Wednesday, November 28, 2007

Court to release detainee case recordings early

By Joan Biskupic, USA TODAY

WASHINGTON — The Supreme Court announced Tuesday that it will immediately release audio recordings of oral arguments in next week's Guantanamo detainee cases. The action Dec. 5 will mark the 17th time the media-shy court has released audio of arguments right after the end of the session in the red upholstered and white marble courtroom.

Long-standing policy at the enclave, where cameras, tape recorders and cellphones are barred, dictates that audio recordings are released at the end of each annual term to the National Archives. The first exceptions came in December 2000, when the court permitted the same-day release of recordings in two Florida cases involving the disputed presidential election.

No video recordings have ever been made.

Since 2000, the court has allowed early release of arguments over abortion, campaign financing, school integration and other incendiary subjects. C-SPAN and other radio and TV networks air the hour-long sessions, or excerpts. On TV, photographs of the justices typically are shown as the recording plays.

In next week's consolidated Guantanamo cases, people will be able to hear the questions and answers of the nine justices as well as Seth Waxman, representing the detainees, and U.S. Solicitor General Paul Clement, representing the federal government. The dispute, one of the most important to come to the justices in the post-9/11 era, tests whether foreign prisoners at the U.S. naval base in Cuba have a right to challenge their detention before federal judges.

In light of constant television coverage of Congress and the president and today's 24/7 media atmosphere, the court's policy of no cameras and rare audio releases has become increasingly contentious. Bills pending in Congress, sponsored by key members of the House and Senate Judiciary Committees, would permit the televising of Supreme Court proceedings.

Sen. Chuck Grassley, R-Iowa, a sponsor, applauded the announcement Tuesday, saying a "step to a more accountable and transparent judiciary is … more access to what occurs in America's courts."

Individual justices have urged Congress not to pass a law allowing cameras at the court. This year, Justice Anthony Kennedy told a Senate panel, "The majority on my court feel very strongly … that televising our proceedings would change our collegial dynamic." Chief Justice John Roberts said in a speech that the justices worry "about the impact of television on the functioning of the institution."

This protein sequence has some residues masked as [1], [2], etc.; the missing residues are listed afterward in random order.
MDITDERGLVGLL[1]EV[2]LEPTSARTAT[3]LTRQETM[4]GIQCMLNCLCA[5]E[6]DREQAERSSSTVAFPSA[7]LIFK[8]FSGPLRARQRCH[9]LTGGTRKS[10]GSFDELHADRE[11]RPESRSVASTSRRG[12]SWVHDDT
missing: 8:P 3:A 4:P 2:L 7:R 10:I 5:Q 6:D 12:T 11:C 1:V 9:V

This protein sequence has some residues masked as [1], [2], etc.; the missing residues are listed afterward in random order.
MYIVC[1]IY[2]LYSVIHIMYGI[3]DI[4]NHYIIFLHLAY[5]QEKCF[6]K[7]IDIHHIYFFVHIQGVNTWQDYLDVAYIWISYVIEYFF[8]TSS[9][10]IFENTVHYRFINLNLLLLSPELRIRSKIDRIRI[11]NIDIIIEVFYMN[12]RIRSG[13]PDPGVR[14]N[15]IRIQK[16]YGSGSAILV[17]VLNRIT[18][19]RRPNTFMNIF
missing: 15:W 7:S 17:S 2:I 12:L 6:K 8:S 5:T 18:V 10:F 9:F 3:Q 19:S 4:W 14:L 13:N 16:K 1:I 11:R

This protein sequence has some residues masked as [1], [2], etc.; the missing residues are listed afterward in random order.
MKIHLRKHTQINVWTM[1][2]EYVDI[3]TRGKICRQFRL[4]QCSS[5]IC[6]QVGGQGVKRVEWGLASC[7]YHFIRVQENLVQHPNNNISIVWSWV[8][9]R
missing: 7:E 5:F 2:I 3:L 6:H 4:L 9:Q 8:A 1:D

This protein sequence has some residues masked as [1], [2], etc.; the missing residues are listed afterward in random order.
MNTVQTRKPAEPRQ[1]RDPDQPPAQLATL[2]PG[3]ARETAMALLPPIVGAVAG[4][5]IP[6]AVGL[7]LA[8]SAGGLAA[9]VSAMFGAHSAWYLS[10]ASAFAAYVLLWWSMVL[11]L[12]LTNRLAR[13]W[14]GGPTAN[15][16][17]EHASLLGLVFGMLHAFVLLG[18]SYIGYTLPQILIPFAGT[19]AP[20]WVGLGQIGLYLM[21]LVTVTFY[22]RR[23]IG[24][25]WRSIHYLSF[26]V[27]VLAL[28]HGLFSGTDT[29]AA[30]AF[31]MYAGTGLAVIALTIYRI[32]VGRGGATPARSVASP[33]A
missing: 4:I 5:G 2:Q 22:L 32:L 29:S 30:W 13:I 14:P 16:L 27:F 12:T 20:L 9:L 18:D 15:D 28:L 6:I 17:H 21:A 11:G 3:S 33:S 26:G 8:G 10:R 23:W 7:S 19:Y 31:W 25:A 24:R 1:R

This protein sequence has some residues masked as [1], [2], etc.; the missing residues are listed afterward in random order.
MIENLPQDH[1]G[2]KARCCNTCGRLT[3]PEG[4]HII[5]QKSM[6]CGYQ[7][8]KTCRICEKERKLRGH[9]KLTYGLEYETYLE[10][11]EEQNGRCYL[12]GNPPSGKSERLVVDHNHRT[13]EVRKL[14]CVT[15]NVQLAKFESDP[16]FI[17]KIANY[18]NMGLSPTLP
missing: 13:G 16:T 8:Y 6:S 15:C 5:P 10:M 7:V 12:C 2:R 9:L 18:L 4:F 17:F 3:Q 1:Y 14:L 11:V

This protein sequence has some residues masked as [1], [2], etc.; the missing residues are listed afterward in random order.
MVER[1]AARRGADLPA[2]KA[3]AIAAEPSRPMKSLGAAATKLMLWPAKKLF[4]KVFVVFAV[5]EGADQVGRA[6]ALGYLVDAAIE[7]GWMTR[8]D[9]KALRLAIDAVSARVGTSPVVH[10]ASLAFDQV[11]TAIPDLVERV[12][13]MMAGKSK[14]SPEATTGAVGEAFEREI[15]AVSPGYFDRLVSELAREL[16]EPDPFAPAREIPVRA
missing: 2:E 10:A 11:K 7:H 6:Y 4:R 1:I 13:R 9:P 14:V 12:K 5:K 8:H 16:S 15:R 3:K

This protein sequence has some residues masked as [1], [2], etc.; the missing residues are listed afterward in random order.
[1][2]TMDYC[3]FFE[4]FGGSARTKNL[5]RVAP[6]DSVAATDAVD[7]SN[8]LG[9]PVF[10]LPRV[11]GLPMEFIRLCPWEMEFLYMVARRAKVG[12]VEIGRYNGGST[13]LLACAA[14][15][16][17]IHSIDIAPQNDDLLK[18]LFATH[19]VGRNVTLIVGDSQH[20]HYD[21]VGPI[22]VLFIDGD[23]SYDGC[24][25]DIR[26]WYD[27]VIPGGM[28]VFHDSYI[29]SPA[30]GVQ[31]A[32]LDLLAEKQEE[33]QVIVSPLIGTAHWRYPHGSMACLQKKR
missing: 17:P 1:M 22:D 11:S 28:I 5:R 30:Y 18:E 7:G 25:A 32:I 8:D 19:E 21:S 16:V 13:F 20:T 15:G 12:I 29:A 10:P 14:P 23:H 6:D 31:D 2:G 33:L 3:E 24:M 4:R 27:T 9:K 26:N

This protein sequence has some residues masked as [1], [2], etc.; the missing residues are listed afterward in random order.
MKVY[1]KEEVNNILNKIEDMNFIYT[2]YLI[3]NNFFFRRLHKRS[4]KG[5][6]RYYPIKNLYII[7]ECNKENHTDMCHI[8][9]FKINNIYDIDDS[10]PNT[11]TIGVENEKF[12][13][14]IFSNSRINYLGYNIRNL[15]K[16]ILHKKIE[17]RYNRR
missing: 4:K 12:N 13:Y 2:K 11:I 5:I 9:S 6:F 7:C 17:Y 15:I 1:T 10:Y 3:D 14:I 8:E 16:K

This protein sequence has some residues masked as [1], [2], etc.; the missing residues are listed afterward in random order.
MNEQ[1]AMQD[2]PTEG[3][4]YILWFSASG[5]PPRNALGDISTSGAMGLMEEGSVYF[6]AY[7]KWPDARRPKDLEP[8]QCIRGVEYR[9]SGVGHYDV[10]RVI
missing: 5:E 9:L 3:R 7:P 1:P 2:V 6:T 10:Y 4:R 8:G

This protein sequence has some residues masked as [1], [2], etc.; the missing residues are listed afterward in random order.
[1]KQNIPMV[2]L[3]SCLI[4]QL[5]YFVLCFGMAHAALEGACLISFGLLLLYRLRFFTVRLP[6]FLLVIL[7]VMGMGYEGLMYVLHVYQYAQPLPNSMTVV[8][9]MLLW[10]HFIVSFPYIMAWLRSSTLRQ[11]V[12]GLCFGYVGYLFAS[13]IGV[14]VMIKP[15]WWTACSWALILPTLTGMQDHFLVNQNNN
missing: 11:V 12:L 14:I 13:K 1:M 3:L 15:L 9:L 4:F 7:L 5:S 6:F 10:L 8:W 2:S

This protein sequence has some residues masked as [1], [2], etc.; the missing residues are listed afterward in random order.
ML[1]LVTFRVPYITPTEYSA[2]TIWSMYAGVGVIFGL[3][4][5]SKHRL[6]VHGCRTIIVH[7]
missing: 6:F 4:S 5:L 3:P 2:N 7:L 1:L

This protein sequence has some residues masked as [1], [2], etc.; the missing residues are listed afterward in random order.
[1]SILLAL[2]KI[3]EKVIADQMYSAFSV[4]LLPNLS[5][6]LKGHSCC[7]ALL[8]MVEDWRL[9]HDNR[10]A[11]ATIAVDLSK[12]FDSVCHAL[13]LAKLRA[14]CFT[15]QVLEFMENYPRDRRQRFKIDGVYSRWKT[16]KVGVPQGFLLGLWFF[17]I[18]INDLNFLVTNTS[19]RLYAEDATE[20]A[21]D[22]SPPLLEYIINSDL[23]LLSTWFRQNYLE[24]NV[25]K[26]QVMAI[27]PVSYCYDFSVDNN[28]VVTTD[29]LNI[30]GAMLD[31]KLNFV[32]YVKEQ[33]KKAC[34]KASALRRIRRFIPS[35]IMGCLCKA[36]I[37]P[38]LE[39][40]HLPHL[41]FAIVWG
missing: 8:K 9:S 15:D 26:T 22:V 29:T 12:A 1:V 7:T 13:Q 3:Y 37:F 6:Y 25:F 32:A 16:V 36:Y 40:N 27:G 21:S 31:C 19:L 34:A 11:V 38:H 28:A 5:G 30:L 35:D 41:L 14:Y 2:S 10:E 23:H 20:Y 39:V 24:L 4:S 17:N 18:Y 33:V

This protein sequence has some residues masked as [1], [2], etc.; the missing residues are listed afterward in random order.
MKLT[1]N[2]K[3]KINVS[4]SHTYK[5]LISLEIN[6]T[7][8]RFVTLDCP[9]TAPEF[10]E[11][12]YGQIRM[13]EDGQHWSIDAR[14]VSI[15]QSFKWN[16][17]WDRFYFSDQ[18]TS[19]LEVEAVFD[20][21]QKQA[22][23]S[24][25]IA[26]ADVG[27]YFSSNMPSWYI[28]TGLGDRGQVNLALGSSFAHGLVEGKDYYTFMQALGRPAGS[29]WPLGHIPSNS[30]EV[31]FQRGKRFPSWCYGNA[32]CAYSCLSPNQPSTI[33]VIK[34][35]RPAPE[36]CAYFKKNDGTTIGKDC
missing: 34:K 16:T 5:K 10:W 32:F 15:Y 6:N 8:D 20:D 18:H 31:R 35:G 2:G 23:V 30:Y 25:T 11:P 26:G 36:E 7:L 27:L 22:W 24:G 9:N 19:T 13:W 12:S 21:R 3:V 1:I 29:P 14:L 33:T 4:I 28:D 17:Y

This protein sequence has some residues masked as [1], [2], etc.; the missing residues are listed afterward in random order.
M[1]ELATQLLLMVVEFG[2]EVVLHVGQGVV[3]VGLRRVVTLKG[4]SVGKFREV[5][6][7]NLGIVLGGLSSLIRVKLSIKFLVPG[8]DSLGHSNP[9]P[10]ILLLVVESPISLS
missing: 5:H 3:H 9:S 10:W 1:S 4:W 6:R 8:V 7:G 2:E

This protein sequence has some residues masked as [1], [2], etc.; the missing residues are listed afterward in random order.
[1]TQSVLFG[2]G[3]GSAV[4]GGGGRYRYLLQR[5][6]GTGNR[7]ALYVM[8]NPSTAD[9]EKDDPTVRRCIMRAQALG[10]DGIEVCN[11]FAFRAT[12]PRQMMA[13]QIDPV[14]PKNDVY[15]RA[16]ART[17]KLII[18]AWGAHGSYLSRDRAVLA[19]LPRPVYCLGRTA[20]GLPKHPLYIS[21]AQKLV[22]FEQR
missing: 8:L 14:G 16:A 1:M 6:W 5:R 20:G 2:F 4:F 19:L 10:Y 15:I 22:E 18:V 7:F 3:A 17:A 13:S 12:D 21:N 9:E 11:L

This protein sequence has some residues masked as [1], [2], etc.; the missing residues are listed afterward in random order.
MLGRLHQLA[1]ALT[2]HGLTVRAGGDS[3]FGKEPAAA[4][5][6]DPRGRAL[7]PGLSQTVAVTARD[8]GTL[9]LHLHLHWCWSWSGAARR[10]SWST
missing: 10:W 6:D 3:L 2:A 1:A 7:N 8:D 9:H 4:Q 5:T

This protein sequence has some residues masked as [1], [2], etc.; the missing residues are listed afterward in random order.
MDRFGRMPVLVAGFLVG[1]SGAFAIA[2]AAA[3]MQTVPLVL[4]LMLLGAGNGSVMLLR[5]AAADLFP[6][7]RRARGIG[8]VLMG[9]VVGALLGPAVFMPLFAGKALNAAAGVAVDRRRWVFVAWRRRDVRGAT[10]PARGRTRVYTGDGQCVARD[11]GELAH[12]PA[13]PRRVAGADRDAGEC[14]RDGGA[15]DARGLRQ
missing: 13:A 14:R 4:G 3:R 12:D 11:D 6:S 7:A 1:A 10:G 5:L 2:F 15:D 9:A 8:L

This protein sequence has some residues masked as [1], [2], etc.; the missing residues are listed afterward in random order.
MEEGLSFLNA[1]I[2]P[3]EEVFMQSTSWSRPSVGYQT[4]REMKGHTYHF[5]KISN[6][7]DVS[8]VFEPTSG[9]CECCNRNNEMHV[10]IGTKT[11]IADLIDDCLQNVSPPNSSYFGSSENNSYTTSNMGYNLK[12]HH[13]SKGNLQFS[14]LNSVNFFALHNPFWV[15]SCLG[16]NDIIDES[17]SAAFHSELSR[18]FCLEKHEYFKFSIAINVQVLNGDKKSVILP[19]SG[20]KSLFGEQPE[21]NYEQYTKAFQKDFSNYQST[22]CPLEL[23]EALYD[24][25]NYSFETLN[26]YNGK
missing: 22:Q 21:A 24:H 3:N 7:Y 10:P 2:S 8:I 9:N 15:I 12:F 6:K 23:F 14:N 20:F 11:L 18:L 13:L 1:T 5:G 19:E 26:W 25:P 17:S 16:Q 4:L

"The court's practice has always been to release audio at the end of the term," court spokeswoman Kathy Arberg said Tuesday. She said exceptions are made when the court believes "heightened public interest" exists. She also said the consideration of an exception is "prompted by requests from at least one, and usually more than one, news organization."

C-SPAN, which asked that the Guantanamo cases be released, has sought same-day audio for 15 cases since Roberts became chief justice in the fall of 2005. Eight of those, including next week's Al Odah v. United States and Boumediene v. Bush, have been granted.

Among the requests rejected this year were those involving federal regulation of election campaign advertising, U.S. criminal sentencing rules and a Texas death penalty case involving a Mexican citizen that tested the president's power.

The factors the justices weigh for "heightened public interest" are not clear, C-SPAN President Susan Swain said.

Although she's pleased with the early release of audio next week, she said, "Audio with pictures is a poor substitute for video in our society. … We're going to continue to hope that someday the court will open up to cameras."

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